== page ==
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How to Say the Rosary

rosaryYou don’t need an actual string of rosary beads to pray the rosary, but it is traditional; the beads add a tactile dimension to the prayer that reflects the sacramental, incarnational sensibility of Catholic faith.

The prayers listed in bold can be found under “Essential Catholic Prayers,” above.

  1. Holding the crucifix, make the Sign of the Cross.
    2. Then say the Apostles’ Creed.
    3. On the first large bead above the crucifix, say an Our Father.
    4. On each of the next three smaller beads, pray a Hail Mary. (Traditionally, these are prayed for the intention of an increase of faith, an increase of hope, and an increase of charity.)
    5. Then pray the Glory Be.

The main part of the rosary is divided up into five “decades,” or sets of ten small beads. A different mystery of the rosary is contemplated during each decade. A decade of the rosary is prayed as follows:

  1. Announce the mystery of the rosary to be contemplated, e.g., “The Agony in the Garden,” along with any special intentions (e.g., for a sick relative, or for an end to war, etc.).
    7. On the first large bead before the decade, pray the Our Father.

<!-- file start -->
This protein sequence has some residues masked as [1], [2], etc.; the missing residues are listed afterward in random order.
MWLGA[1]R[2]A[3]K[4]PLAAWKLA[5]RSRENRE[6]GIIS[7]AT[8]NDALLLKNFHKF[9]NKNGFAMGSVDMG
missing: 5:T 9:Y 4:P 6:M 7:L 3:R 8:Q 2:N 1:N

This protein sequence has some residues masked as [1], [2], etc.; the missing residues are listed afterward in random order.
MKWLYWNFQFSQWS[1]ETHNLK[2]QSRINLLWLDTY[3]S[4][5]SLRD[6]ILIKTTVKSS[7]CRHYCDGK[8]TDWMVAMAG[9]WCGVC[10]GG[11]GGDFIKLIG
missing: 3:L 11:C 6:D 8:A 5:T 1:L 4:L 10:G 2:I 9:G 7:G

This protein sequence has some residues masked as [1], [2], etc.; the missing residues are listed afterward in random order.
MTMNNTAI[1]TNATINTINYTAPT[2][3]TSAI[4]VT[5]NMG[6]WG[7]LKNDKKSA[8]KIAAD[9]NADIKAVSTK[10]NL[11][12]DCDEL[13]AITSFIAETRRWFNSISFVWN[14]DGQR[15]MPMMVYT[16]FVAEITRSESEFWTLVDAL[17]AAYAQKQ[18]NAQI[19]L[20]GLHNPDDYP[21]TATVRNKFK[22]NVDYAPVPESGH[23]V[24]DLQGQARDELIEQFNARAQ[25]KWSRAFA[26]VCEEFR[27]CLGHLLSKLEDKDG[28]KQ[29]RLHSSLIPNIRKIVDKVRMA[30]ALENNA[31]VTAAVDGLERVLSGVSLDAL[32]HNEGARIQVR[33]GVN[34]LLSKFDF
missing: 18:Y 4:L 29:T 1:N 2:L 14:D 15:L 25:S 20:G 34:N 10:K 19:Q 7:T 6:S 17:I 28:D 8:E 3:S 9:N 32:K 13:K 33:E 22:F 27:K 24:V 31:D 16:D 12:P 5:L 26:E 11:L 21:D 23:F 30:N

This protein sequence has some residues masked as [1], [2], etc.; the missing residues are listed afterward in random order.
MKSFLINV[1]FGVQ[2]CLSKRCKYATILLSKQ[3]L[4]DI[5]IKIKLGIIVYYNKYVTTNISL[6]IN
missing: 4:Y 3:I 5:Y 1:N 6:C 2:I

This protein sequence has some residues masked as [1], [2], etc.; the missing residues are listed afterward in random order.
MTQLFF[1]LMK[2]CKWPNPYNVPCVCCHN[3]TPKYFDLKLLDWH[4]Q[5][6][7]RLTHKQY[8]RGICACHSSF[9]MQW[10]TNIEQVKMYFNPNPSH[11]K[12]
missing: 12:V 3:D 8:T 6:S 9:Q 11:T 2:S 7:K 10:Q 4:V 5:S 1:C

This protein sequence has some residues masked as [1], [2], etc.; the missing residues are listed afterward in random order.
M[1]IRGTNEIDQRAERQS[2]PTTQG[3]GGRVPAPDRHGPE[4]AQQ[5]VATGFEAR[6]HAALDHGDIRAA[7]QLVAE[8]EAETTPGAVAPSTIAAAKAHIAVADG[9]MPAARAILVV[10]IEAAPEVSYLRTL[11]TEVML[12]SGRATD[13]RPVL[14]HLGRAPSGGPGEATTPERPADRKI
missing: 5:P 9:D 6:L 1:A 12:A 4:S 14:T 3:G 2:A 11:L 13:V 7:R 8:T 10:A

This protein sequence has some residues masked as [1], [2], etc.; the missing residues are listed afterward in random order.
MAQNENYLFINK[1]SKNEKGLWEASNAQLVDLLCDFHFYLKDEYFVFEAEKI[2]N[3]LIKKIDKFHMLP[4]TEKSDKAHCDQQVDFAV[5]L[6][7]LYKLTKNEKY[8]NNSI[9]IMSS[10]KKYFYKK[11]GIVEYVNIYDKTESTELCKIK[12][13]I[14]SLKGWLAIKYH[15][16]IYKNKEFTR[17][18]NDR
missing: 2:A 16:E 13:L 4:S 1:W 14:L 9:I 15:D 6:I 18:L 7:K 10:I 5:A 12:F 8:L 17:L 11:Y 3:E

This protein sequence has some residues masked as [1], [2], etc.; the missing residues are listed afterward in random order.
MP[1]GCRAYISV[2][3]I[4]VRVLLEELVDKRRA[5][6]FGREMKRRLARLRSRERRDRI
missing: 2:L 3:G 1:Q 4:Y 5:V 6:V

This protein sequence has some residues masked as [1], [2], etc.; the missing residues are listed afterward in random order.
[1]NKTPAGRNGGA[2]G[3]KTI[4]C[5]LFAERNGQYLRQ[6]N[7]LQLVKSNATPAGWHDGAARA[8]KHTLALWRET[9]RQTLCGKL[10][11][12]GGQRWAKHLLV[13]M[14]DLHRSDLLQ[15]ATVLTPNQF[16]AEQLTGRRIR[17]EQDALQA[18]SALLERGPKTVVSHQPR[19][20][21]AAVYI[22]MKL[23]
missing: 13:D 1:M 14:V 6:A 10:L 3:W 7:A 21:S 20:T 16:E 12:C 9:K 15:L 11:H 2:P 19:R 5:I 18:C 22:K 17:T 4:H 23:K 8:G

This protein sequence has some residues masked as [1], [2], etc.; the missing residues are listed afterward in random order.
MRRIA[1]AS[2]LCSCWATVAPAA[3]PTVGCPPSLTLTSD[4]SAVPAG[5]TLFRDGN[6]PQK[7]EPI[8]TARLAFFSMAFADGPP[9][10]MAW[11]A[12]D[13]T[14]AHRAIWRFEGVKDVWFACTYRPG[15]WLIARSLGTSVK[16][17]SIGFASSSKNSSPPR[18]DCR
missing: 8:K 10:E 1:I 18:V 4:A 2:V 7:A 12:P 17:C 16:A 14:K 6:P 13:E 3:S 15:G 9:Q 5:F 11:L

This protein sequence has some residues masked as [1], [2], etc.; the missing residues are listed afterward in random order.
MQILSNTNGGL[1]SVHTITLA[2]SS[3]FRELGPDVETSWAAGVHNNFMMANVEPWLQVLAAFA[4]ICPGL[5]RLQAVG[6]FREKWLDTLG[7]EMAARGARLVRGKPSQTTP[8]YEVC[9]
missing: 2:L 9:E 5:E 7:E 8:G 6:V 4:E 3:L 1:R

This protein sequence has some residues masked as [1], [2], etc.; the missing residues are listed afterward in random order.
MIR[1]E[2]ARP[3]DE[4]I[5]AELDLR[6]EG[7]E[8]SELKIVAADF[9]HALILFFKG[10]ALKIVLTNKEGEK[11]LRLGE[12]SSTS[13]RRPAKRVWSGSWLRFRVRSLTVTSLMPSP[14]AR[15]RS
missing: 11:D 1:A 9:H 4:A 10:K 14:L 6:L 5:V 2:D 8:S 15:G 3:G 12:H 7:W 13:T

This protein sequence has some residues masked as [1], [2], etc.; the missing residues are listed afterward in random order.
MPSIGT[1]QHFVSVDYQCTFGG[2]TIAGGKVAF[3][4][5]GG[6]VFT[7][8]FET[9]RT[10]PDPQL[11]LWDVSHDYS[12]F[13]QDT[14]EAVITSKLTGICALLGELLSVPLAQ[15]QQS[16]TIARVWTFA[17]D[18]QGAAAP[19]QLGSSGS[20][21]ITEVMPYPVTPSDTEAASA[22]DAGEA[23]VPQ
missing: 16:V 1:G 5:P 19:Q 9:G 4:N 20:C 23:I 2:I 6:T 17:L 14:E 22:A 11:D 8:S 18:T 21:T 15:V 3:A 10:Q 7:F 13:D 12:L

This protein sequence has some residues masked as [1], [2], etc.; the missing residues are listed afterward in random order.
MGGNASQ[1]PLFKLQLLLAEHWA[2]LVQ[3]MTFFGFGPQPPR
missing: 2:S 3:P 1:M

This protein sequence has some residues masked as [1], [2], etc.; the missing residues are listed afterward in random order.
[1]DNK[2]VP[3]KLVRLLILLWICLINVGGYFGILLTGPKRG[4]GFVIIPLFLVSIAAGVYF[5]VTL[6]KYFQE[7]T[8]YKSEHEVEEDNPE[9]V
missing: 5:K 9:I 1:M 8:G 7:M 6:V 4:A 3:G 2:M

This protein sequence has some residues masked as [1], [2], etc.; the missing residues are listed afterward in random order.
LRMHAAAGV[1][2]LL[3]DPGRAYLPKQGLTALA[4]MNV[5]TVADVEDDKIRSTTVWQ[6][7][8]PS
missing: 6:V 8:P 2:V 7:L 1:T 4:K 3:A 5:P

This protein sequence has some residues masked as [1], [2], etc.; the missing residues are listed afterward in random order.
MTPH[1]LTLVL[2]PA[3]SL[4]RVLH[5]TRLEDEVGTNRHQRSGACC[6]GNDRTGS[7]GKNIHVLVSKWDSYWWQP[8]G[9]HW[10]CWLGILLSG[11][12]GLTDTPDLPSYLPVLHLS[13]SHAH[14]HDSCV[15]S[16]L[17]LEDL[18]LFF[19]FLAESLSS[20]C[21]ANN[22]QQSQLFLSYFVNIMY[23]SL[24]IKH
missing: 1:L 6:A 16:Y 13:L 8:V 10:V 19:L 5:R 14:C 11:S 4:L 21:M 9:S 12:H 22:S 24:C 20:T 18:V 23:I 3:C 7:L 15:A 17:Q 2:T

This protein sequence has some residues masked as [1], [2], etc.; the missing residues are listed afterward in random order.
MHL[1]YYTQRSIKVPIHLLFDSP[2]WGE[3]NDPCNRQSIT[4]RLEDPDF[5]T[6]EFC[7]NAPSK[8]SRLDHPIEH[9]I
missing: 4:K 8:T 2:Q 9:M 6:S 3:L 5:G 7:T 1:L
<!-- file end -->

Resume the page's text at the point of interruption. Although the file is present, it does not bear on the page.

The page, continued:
8. Say the Hail Mary on each of the ten small beads that make up the decade.
    9. At the end of the decade, pray the Glory Be.
    10. Some Catholics will add optional prayers at the end of each decade, such as the Fatima Prayer, the Miraculous Medal Prayer, or the O Sacrament Most Holy Prayer.
    11. Repeat steps 6-10 for each of the remaining decades of the rosary.
    12. After completing the fifth decade, many Catholics pray the Hail, Holy Queen (below), the Canticle of Mary (above), or other additional prayers.
    13. Conclude with the Sign of the Cross.

Usually, when the rosary is prayed in a group setting, one person leads by saying the first half of the Apostles’ Creed and each Our Father, Hail Mary, and Glory Be, while the entire group says the second half of each prayer.

See Pray the Rosary for ways to modify the rosary for use with children.

Follow Jerry Windley-Daoust:

Publisher, Gracewatch Media

Jerry Windley-Daoust is a writer, editor, and father of five. He writes essays and stories at Windhovering and is the show-runner for Gracewatch Media, a small Catholic publisher. You can follow his latest publishing projects at gracewatch.org.

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